As soon as we decided to beat him
my heart leapt like the first sunrise.
There was no telling how it would go.
I could hear the passionate cries
of feral cats in heat in the long grass
of empty lots as he drove by with Katie
beside him. I could see him speaking to her,
the slow wand of his hand unveiling
the yoke of his words as if under water,
her dark hair unspooling like the tangled ribbons
of shade that hold the woods together. Why should
she go with him with unadulterated teeth
through the golden straw of late June
when my friends are lonely and dangerous?
If we were calmed by the flare of wild mustard,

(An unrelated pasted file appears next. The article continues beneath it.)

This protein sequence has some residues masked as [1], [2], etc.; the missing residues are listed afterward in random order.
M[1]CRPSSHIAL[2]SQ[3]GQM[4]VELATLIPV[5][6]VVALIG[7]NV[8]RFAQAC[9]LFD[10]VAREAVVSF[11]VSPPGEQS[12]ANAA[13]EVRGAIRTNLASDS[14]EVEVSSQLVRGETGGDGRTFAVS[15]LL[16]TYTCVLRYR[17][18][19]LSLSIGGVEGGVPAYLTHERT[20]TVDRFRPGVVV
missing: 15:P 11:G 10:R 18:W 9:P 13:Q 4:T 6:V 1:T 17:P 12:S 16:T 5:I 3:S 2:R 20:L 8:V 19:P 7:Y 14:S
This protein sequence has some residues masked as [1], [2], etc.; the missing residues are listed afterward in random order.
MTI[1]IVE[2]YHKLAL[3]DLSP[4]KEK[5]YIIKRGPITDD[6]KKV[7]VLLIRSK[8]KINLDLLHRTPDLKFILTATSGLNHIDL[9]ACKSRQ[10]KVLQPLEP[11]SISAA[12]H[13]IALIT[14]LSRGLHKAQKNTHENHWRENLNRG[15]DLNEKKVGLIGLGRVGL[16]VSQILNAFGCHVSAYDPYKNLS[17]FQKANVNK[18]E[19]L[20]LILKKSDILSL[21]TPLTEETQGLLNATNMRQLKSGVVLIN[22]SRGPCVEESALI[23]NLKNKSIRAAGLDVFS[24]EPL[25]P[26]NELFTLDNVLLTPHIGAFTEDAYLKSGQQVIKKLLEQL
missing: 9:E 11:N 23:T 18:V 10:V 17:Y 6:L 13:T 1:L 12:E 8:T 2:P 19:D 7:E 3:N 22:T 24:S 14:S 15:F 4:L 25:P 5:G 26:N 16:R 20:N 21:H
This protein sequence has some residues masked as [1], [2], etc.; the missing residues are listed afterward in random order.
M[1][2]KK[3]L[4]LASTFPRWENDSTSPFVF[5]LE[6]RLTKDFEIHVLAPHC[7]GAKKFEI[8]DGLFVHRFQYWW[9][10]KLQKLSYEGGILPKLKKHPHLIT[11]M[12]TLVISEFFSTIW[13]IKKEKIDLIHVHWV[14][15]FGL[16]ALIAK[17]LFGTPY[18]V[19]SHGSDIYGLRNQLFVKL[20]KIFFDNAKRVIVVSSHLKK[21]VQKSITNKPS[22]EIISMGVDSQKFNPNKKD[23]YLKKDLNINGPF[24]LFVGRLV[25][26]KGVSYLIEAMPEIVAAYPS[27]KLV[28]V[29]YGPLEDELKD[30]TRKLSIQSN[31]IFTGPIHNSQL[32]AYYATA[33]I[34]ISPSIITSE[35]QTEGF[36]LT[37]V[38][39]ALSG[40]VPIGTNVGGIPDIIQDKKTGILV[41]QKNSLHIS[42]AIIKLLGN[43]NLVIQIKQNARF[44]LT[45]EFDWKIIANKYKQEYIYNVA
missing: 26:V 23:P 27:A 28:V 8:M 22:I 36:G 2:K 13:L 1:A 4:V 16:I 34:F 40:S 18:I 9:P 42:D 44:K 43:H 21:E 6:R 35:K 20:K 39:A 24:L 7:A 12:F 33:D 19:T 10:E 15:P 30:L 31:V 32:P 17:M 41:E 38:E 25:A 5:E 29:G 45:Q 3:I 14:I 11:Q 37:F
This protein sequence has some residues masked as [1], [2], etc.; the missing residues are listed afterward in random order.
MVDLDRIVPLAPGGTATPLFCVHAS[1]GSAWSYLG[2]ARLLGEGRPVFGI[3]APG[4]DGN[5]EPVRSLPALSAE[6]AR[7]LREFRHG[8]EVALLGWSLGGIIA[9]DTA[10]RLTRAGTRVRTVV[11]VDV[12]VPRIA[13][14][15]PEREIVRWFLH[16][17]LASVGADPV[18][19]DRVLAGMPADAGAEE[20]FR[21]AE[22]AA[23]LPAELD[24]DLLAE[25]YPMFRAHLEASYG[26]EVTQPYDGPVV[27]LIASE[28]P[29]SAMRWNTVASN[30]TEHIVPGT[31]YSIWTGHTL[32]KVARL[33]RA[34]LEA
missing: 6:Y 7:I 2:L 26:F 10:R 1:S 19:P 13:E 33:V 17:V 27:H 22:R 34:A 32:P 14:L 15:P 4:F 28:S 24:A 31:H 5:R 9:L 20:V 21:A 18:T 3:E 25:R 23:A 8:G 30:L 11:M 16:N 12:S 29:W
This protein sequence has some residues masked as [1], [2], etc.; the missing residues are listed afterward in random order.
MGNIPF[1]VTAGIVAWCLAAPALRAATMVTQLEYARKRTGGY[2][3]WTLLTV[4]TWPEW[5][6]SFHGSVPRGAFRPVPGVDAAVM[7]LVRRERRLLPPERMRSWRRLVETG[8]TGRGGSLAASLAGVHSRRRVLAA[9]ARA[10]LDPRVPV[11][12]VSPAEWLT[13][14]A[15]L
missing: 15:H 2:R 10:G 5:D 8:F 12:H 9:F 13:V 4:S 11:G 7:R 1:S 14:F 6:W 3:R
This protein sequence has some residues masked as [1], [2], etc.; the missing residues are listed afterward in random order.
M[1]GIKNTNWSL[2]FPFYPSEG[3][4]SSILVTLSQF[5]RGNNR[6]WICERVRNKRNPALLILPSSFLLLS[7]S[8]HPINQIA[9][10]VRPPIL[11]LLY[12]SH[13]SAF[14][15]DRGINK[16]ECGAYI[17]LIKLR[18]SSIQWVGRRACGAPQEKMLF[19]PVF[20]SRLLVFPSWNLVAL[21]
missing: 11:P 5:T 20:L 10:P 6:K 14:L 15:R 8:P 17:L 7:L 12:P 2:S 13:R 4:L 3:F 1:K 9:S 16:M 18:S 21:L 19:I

or bluegills bloodied in the black den
of shallows, if we could ever be calmed,
the boy would still be handsome and sure,
the world open to the stomp of his feet
and the light of his voice. His hair in our fists,
we claimed our inheritance and held his life,
that terrible secret, in the ripe stain of our arms.
—from Rattle #22, Winter 2004
Gary Sloboda: “In high school I had a rumpled old English teacher who gave me a ‘B-’ on every formal essay I wrote. So I handed in a meandering story about breaking into a house I used to live in as a child. He held me after class and told me I could make up the assignment if I read and reported on Raymond Carver’s ‘Cathedral.’ I did and he gave me a ‘B-’. I have been trying to write poetry ever since.”